Edited By Vladimir Vučković and Vladimir Đorđević
The main theme of this book revolves around the idea of Europeanization of the Western Balkans. In that respect, the volume discusses the fight against corruption and regional relations in former Yugoslav states, such as Bosnia and Herzegovina, Kosovo, Macedonia, Montenegro, and Serbia. The objective of the book is to detect the level of effectiveness of the EU impact on domestic structural changes in the Western Balkans regarding aforementioned research issues. The contributors argue that the EU impact in the Western Balkans has so far been limited and point to limitations in this regard.
«The book Balkanizing Europeanisation offers timely, detailed, critical and excellently researched insight into the complicated mutual relations of the EU and the countries of the Balkan Peninsula. Based on excellent scholarship, meticulous original research and first-hand experience with the Balkan area, the authors provide a reader with rich and profound analysis of successes and failures of Europeanisation of the Balkan countries. The volume shall become an obligatory reading for many categories of scholars, experts, and people practicing diplomacy with and in the region.»
Vít Hloušek, Professor of European Politics, Masaryk University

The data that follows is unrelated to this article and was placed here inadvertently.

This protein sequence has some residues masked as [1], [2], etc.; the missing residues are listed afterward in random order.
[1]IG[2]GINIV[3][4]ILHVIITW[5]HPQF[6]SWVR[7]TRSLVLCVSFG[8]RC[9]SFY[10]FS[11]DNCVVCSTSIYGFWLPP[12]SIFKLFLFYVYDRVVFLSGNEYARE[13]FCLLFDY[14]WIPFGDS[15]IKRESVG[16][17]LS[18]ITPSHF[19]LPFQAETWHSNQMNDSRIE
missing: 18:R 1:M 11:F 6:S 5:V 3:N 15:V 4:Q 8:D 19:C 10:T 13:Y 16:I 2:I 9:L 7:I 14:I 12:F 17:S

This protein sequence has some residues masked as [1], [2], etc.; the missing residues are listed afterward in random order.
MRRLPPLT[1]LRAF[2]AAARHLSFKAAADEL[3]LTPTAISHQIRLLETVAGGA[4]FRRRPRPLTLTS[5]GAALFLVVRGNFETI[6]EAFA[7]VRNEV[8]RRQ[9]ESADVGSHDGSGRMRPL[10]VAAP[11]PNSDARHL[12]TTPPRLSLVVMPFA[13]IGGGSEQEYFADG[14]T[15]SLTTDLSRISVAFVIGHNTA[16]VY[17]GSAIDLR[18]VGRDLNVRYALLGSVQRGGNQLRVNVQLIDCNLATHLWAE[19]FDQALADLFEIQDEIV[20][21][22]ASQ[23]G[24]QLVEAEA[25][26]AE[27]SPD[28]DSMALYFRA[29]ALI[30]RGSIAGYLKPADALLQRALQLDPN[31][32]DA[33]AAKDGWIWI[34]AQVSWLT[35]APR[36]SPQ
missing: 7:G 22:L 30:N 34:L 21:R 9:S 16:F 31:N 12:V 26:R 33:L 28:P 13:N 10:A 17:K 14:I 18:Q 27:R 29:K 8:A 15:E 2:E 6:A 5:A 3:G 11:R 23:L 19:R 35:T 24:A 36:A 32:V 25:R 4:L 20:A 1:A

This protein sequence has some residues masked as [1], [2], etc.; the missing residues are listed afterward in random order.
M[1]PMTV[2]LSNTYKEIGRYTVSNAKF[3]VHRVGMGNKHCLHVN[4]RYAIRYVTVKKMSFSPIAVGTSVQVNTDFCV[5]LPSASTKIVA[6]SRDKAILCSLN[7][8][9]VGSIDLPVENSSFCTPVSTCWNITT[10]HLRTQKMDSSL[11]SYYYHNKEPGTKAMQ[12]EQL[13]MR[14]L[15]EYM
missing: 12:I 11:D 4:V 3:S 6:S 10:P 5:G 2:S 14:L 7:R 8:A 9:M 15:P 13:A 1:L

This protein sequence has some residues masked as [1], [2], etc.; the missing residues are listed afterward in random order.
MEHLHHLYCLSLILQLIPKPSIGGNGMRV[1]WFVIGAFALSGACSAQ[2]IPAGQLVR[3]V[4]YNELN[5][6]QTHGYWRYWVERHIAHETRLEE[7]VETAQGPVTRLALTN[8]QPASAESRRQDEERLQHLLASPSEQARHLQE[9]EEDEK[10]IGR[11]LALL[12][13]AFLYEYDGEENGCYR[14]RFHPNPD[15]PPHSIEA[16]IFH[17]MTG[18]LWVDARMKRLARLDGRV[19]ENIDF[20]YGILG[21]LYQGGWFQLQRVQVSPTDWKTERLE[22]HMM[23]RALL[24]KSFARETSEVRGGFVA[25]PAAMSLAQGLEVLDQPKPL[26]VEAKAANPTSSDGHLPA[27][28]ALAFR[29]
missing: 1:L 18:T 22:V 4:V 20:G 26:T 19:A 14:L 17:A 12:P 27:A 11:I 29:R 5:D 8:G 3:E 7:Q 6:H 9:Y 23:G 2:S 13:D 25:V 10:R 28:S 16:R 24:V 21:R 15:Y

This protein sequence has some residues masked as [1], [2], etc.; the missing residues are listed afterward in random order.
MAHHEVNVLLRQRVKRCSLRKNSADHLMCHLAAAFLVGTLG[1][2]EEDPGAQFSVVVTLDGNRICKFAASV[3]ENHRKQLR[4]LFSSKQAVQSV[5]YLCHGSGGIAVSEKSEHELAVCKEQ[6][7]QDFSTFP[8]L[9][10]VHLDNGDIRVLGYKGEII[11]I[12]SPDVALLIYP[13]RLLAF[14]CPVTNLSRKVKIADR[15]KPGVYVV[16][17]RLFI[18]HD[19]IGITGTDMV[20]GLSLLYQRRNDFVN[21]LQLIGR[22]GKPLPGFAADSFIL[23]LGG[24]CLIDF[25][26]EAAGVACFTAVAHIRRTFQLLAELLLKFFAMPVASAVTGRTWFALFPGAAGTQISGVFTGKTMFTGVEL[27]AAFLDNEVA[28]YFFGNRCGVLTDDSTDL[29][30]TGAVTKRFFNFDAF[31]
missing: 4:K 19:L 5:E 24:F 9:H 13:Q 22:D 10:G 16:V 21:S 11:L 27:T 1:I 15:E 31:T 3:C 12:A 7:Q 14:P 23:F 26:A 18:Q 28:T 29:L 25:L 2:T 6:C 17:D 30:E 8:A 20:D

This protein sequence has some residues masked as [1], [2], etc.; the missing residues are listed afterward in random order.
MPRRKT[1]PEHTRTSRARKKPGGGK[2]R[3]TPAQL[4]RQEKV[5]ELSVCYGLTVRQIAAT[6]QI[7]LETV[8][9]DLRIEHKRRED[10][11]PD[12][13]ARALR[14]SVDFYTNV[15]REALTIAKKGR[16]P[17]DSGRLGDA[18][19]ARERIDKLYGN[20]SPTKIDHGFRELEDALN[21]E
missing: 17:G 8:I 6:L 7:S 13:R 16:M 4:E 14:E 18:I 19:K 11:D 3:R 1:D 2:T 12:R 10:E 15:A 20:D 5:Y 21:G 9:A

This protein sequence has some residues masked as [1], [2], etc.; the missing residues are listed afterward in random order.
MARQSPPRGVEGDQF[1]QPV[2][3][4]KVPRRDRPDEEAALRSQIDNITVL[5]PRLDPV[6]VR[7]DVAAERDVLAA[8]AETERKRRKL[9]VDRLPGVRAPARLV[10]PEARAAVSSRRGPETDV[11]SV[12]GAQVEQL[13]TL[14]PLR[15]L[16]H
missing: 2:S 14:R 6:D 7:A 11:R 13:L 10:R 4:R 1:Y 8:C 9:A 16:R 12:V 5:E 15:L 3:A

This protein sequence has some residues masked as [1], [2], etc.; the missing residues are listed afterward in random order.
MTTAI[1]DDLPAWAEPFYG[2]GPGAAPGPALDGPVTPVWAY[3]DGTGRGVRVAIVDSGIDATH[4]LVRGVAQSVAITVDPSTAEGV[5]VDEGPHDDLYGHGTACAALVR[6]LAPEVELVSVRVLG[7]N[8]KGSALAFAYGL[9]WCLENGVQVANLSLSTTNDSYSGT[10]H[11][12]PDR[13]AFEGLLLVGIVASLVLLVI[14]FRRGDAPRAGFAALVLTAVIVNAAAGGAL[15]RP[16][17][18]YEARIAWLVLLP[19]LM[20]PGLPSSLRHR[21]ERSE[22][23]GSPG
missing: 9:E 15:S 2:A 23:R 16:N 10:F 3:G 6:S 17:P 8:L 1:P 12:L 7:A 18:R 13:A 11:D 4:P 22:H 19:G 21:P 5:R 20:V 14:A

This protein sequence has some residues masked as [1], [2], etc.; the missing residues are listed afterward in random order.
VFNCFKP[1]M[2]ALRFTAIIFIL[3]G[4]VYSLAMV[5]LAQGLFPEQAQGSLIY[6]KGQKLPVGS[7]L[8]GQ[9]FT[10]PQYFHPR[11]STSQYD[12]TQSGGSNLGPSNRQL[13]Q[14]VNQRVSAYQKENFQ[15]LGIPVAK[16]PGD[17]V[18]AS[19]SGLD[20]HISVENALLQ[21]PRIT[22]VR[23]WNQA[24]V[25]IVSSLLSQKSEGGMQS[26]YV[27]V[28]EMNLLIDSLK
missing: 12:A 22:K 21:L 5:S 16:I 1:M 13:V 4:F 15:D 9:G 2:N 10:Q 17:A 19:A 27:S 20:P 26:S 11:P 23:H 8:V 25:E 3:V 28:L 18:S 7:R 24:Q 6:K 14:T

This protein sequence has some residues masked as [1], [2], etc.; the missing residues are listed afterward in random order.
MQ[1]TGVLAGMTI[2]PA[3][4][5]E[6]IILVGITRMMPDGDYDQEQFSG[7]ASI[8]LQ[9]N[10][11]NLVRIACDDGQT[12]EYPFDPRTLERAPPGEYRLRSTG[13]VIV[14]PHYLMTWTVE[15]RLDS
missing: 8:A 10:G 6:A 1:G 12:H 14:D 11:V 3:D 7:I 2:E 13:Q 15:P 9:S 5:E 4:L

«The limits to and problems connected with processes of Europeanization in the Western Balkans remain an important topic both for policy-makers and for scholarly inquiry. Vučković and Đorđević are to be congratulated for having assembled a first-rate teach of scholars to examine the most vital issues at hand.»
Sabrina P. Ramet, Professor of Political Science, The Norwegian University of Science & Technology
On the Slow Track to Europe: Macedonia’s Record on Fighting Corruption and Regional Cooperation
Abstract: This chapter is an empirical study of the Europeanization process in Macedonia. It looks into two policy areas – fight against corruption and regional cooperation – evaluating the progress achieved in EU-required reforms in these two areas. The aim of the chapter is to provide empirical evidence of the pace of Europeanization in Macedonia, in two particularly challenging policy areas, to contribute to the broader debate about Europeanization of the Western Balkans.
Over the past almost three decades, since the fall of Communism across Eastern Europe and the Former Soviet Union, the European Union (EU) has been one of the most actively engaged actors in the political transformation in former communist states. The EU supported and encouraged democratic reforms and strengthening of the rule of law in former communist states and along the way has offered various rewards for those who successfully completed reforms. From full membership to various forms of association and access to financial and technical aid, the EU has created a complex incentives structure to accelerate democratic and market reforms in its eastern neighborhood, as a result of which twelve former communist states have become EU members since 2004 and several more have candidacy status and are seeking to join the bloc in the near future.
As a result, Europeanization has become a key approach to understanding the changes that have taken place in former communist states in Central and Eastern Europe and the Balkans over the past 25...
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